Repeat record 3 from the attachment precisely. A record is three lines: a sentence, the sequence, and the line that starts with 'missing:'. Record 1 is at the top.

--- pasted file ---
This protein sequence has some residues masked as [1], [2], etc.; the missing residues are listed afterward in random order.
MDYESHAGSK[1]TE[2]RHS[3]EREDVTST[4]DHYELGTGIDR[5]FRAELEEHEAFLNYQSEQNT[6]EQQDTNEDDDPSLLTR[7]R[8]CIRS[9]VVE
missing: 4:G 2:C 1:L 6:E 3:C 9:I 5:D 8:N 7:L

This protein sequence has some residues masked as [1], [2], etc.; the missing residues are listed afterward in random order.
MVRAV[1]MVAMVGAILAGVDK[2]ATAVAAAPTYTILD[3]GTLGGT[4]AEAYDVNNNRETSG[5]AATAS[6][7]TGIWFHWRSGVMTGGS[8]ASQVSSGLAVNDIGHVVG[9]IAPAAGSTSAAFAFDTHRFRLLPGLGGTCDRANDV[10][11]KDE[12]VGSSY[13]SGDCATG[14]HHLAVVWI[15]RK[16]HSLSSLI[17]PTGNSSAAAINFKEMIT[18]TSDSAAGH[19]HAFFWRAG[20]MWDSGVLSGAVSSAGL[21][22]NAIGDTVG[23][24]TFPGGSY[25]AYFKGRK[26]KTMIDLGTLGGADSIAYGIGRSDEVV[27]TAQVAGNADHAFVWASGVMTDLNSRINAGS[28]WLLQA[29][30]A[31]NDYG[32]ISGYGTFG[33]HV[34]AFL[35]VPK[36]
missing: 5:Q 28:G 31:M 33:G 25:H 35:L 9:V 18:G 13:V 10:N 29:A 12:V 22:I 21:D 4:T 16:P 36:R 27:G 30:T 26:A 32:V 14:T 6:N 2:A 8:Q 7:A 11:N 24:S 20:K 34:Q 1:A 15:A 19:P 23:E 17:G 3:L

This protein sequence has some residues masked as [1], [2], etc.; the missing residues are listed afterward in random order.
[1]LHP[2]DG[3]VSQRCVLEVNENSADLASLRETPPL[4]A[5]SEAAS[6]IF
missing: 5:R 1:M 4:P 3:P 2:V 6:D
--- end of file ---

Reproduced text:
This protein sequence has some residues masked as [1], [2], etc.; the missing residues are listed afterward in random order.
[1]LHP[2]DG[3]VSQRCVLEVNENSADLASLRETPPL[4]A[5]SEAAS[6]IF
missing: 5:R 1:M 4:P 3:P 2:V 6:D